Published on Nov 19, 2018
Today, the National Congress of American Indians (NCAI) and the Association on American Indian Affairs (AAIA) filed a “friend of the Court” brief supporting the ongoing legal challenge to the Administration’s attempt to diminish most of the Bears Ears National Monument. Five Tribal Nations – the Hopi Tribe, Navajo Nation, Ute Indian Tribe, Ute Mountain Ute Tribe, and Zuni Tribe – filed the lawsuit last year, arguing that the Administration’s action violates the Antiquities Act of 1906.
The NCAI-AAIA brief provides a national perspective on the importance of Bears Ears and the perils of the Administration’s unprecedented move. In particular, they identify specific landmarks, structures, and objects of cultural, historic, and religious importance to tribal nations not otherwise represented in the case, including many Pueblos of New Mexico. According to NCAI and AAIA, all these sites and artifacts – many of which are considered sacred – face significant risk of being forever damaged, lost, or destroyed if the Administration’s action is allowed to stand.
NCAI and AAIA also emphasize the unique role Tribal nations played in creating the Bears Ears National Monument. According to their brief, “Bears Ears is the first national monument protected at the request of Tribes and the first to be collectively managed by…representatives from multiple Tribes.” The Administration, however, has attempted to strip away tribal involvement in the management of Bears Ears at the same time the protections themselves are eliminated.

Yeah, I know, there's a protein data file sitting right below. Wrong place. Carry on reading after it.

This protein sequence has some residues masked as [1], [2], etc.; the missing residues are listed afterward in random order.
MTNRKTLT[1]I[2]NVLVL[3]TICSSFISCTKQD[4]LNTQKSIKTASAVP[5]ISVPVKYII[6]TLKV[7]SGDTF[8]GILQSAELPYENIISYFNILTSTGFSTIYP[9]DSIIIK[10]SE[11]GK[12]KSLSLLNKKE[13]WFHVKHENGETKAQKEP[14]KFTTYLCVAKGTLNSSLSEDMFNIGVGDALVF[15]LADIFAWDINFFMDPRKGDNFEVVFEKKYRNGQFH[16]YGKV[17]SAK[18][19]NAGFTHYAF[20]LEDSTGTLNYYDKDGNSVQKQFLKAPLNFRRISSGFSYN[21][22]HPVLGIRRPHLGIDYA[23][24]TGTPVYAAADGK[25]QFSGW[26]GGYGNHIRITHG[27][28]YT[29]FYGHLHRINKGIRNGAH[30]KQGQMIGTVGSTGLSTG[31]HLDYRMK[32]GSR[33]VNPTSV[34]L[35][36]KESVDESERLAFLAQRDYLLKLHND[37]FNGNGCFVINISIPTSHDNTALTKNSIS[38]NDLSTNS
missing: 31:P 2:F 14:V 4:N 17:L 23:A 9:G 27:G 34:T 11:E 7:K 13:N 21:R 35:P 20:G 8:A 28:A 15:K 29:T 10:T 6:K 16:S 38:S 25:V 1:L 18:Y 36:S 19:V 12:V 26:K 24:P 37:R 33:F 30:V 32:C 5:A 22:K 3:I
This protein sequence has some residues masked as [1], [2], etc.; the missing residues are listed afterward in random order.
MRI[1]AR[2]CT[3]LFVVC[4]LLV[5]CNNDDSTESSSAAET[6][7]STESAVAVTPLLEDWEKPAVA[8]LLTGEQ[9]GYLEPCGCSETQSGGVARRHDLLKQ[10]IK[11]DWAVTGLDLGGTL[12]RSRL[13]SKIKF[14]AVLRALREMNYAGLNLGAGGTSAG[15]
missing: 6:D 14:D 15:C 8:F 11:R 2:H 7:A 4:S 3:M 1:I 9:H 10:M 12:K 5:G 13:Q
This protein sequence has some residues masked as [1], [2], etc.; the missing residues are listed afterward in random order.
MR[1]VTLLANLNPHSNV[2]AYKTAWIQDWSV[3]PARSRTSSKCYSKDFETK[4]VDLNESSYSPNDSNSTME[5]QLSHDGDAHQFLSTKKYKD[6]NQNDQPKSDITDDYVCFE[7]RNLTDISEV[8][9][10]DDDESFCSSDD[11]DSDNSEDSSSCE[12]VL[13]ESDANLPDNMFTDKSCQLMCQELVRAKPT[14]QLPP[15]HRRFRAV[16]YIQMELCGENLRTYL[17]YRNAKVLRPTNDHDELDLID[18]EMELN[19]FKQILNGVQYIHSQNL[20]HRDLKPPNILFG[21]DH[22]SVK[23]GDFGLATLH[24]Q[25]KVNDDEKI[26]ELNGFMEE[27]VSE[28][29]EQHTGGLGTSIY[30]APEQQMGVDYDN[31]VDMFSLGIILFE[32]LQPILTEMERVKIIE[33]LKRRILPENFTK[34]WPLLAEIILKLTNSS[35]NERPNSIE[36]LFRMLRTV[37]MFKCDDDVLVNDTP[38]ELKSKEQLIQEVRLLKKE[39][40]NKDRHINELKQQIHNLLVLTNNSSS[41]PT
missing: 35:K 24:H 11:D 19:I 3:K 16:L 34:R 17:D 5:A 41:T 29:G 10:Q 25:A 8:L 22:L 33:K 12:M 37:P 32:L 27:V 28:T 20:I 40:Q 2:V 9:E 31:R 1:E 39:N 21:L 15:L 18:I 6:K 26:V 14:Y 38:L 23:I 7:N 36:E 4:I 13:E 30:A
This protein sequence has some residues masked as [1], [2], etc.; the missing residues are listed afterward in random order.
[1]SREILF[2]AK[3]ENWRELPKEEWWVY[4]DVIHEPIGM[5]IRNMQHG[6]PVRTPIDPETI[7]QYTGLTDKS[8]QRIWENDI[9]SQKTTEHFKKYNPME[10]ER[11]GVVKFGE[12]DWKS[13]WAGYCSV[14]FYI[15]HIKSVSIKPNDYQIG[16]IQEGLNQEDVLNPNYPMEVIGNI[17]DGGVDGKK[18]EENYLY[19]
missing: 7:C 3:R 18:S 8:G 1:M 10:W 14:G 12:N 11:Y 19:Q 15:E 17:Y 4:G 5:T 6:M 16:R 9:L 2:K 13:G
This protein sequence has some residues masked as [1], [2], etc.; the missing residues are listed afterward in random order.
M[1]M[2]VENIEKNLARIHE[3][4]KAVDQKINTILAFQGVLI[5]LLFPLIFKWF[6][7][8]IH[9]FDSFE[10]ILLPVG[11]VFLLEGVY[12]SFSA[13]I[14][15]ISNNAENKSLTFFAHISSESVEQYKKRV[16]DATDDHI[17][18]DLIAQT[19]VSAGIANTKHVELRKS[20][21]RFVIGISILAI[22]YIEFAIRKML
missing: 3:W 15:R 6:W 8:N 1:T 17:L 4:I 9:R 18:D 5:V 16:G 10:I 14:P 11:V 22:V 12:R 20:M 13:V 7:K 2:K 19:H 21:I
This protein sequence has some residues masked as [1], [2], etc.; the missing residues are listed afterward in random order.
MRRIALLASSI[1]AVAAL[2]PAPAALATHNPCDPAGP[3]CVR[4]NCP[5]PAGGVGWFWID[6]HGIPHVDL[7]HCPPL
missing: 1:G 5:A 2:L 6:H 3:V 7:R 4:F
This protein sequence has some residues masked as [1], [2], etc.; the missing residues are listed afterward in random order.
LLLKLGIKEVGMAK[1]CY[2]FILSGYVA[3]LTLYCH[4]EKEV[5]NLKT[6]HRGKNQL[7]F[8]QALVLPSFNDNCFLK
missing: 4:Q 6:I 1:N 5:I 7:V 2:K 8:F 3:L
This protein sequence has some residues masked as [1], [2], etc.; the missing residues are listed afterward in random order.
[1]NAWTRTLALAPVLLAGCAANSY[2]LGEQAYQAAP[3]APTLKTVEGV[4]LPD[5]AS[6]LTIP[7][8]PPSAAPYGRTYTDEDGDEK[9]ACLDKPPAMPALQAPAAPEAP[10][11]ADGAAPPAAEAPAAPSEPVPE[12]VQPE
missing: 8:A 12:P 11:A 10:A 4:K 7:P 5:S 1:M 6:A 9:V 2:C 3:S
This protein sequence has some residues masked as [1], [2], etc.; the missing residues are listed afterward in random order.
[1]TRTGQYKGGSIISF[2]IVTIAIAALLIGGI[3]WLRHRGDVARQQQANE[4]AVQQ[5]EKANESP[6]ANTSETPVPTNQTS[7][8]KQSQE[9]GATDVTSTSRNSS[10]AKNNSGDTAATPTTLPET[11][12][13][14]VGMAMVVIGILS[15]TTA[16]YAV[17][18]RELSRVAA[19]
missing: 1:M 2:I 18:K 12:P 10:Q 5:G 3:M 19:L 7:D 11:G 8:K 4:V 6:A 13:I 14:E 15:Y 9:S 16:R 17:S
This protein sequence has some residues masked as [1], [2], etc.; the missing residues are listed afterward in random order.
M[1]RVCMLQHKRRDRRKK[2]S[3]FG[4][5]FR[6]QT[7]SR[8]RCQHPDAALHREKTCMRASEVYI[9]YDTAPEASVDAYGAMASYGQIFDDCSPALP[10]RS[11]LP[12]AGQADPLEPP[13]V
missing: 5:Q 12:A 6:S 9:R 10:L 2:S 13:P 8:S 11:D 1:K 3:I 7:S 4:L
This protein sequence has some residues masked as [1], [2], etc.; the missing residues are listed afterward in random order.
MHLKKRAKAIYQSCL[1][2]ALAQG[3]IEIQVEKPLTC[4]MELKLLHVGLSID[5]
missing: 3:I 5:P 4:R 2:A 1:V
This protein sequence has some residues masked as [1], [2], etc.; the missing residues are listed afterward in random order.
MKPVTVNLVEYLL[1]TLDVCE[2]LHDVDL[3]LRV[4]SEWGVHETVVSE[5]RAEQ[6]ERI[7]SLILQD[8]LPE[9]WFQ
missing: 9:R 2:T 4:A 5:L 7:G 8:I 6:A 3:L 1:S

“NCAI’s brief brings together knowledge and perspectives from a wide variety of tribes – to help the Court understand how important Bears Ears is to thousands of Indian citizens,” NCAI General Counsel Derrick Beetso explained. “We especially appreciate the contributions of the All Pueblo Council of Governors – who represent the 20 Pueblos of New Mexico and Texas – in helping us put together critical new information for the Court’s consideration."
“One of AAIA’s primary initiatives is to advocate for the protection of sacred lands and Native American cultural resources,” according to AAIA Executive Director Shannon Keller O’Loughlin. “Without the designation of Bears Ears as a National Monument where Tribal management is a cornerstone to the Monument’s protection, our sacred Bears Ears will be lost to development – and so will our faith in the government-to-government relationship between Tribal nations and the U.S. government.”
About the National Congress of American Indians:
Founded in 1944, the National Congress of American Indians is the oldest, largest and most representative American Indian and Alaska Native organization in the country. NCAI advocates on behalf of tribal governments and communities, promoting strong tribal-federal government-to-government policies, and promoting a better understanding among the general public regarding American Indian and Alaska Native governments, people and rights. For more information, visit www.ncai.org.
About the Association on American Indian Affairs:
AAIA is the oldest non-profit serving Indian Country protecting sovereignty, preserving culture, educating youth and building capacity. The Association was formed in 1922 to change the destructive path of federal policy from assimilation, termination and allotment, to sovereignty, self-determination and self-sufficiency. Throughout its 96-year history, the Association has provided national advocacy on watershed issues that support sovereignty and culture, while working at the grassroots level with Tribes to support the implementation of programs that improve lives on the ground. For more information, visit www.indian-affairs.org.
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